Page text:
Pospisil: Changes are needed for Eight Man and Six Man football in Nebraska, plus playoff picks

Most schools that choose to shift from 11-man to eight-man or eight to six are trying to keep the sport alive for their communities on Friday nights and not for being in Lincoln on Thanksgiving week.

Normally this state picks column focuses on a big-school topic, and you’ll eventually get my take on the tweaks needed for Class A, but two legislative proposals for eight-man football (one of which also affects six-man) merit attention — and adoption.

Remember that there are now more eight- and six-man teams (140 total) than 11-man teams (136).

The first idea is to increase the maximum enrollment for playoff eligibility from the current 47 boys in grades 9-10-11 in eight-man and 27 in six-man. As written, the proposal would increase the maximums to 56 and 36.

Among Nebraska’s neighbors, no one has an eight-man cutoff as low as 47. Kansas is closest with 49. Iowa is 60, Colorado and Missouri 75. South Dakota and Wyoming offer nine-man instead of eight-man.

It’s getting harder to get — and keep — students interested in football. Most schools that choose to shift from 11-man to eight-man or from eight to six are trying to keep the sport alive for their communities on Friday nights, not to reach Lincoln on Thanksgiving week. You play 11-man football to make at least three more sets of parents happy their sons are introduced as starters.

The cutoffs should increase to at least 50 and 30. And it’s doubtful that any change could be made for the next schedule cycle since the legislation wouldn’t get to the Nebraska School Activities Association board for consideration until April. But there’s precedent for the board setting the numbers on its own. (Hint, hint.)

The other proposal that merits adoption is to do away with the east-west split of the eight-man playoffs. How?

Each eight-man class would still take 32 teams to the postseason, with “substate” (I prefer “play-in”) brackets based on an east-west split and seeded by the point system. The 16 winners would be reseeded and placed on a statewide bracket like all other classes. And like all other classes, the best two teams presumably reach the state finals rather seeing each other in the semifinals.

On to the picks and guesses:

Class A

The anticipation is that a Bellevue West-Millard West semifinal will produce the state champion. What can derail that notion? Perhaps the winner of a Millard South-Lincoln Southeast semifinal.

To me, those four teams have the best lines. While Bellevue West might be at the tail end of that list, it certainly has the most potent offense. The pick is for the Thunderbirds to win their second state title in four years.

First round: Millard West over Lincoln Pius X, Kearney over Elkhorn South, Omaha Burke over Millard North, Bellevue West over Lincoln East, Millard South over Papillion-La Vista South, Grand Island over Lincoln Southwest, Omaha Westside over Omaha Creighton Prep, Lincoln Southeast over Omaha North.

Quarterfinals: Millard West over Kearney, Bellevue West over Burke, Millard South over Grand Island, Southeast over Westside.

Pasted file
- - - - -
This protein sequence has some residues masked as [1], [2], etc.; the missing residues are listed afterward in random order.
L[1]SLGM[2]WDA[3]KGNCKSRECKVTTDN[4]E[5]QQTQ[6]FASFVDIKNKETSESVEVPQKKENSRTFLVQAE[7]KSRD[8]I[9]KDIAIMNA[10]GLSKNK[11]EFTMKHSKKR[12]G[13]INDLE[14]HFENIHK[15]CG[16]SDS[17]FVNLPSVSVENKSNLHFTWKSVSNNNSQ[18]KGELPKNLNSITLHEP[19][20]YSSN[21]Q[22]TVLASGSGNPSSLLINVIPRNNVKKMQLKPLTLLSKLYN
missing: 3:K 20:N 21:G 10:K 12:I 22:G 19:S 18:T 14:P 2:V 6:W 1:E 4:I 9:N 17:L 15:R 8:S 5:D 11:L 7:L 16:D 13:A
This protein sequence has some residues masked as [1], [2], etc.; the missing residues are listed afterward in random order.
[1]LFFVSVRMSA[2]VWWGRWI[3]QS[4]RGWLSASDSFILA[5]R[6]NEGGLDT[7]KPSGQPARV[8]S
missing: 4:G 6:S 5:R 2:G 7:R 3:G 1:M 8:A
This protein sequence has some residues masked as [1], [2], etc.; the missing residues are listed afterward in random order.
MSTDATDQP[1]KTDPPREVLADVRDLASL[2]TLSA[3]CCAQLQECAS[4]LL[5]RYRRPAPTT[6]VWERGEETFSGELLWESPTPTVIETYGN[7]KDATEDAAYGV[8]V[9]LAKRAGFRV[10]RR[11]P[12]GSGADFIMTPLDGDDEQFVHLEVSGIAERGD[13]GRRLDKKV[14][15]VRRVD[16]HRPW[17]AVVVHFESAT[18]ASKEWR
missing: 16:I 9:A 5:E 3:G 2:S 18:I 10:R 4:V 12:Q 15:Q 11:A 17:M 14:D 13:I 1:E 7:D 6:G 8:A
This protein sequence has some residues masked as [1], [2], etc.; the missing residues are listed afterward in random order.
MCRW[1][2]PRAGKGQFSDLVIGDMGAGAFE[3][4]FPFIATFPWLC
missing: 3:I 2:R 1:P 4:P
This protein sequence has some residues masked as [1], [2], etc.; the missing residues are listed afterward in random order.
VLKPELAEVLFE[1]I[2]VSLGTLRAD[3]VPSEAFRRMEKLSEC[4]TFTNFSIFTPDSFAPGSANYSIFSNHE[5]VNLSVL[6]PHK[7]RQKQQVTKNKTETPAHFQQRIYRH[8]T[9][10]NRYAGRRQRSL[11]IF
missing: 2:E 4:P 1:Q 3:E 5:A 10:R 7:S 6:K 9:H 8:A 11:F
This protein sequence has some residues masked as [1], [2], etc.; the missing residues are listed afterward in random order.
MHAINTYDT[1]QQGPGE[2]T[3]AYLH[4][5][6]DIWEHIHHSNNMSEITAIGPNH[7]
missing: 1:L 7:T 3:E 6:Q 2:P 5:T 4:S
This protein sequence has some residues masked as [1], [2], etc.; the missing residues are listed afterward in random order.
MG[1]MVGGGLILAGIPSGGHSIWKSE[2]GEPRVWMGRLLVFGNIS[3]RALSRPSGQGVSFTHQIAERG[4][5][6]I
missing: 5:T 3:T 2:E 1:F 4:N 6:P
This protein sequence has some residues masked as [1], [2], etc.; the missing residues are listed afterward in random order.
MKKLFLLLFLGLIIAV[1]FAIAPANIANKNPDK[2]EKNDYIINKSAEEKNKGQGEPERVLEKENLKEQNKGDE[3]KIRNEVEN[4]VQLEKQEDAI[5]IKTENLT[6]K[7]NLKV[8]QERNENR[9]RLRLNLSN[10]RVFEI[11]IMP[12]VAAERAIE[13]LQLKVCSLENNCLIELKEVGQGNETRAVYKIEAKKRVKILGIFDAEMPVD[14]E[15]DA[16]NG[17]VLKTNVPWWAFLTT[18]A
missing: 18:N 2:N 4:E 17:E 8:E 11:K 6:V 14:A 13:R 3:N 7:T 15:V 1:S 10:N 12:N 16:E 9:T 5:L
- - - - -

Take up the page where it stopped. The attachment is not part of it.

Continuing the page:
Semifinals: Bellevue West over Millard West, Millard South over Southeast.

Final: Bellevue West over Millard South.

Sleeper: Grand Island.

Class B

Rematches are inevitable in a class with 22 eligible teams, and there could be must-sees in the semifinals — Scottsbluff-Grand Island Northwest and Omaha Skutt-Waverly — and Scottsbluff-Skutt would be the first Class B final to bring back the teams from the previous year.

Look for Skutt to repeat and extend its winning streak to 26 games.

First round: Scottsbluff over Alliance, Norris over Elkhorn Mount Michael, Omaha Roncalli over Plattsmouth, Grand Island Northwest over Lexington, Waverly over Omaha Gross, Hastings over McCook, Bennington over Seward, Omaha Skutt over Blair.

Quarterfinals: Scottsbluff over Norris, Northwest over Roncalli, Waverly over Hastings, Skutt over Bennington.

Semifinals: Scottsbluff over Northwest, Skutt over Waverly.

Final: Skutt over Scottsbluff.

Sleeper: Roncalli.

Class C-1

These semifinals could mirror the ratings — No. 1 Wahoo vs. No. 4 Ashland-Greenwood and No. 2 Pierce vs. No. 3 Adams Central.

Wahoo has not been to a state final and never was a ratings champion before the playoff era. The Warriors should end their title drought.

First round: Adams Central over Valentine, Aurora over Ogallala, Gothenburg over Ord, Pierce over Chase County, Ashland-Greenwood over Cozad, Kearney Catholic over Wayne, Columbus Scotus over Wahoo Neumann, Wahoo over Boys Town.

Quarterfinals: Adams Central over Aurora, Pierce over Gothenburg, Ashland-Greenwood over Kearney Catholic, Wahoo over Scotus.

Semifinals: Pierce over Adams Central, Wahoo over Ashland-Greenwood.

Final: Wahoo over Pierce.

Sleeper: Aurora.

Class C-2

Second-ranked Oakland-Craig has an interesting route to its first state title since 1995 — the Knights are 0-2 in Memorial Stadium finals. Hartington Cedar Catholic was without running back Jacob Keiser in a 50-13 Week 2 loss to the Knights, who then could face defending champion Centennial, top-ranked St. Paul and finally Bancroft-Rosalie/Lyons-Decatur.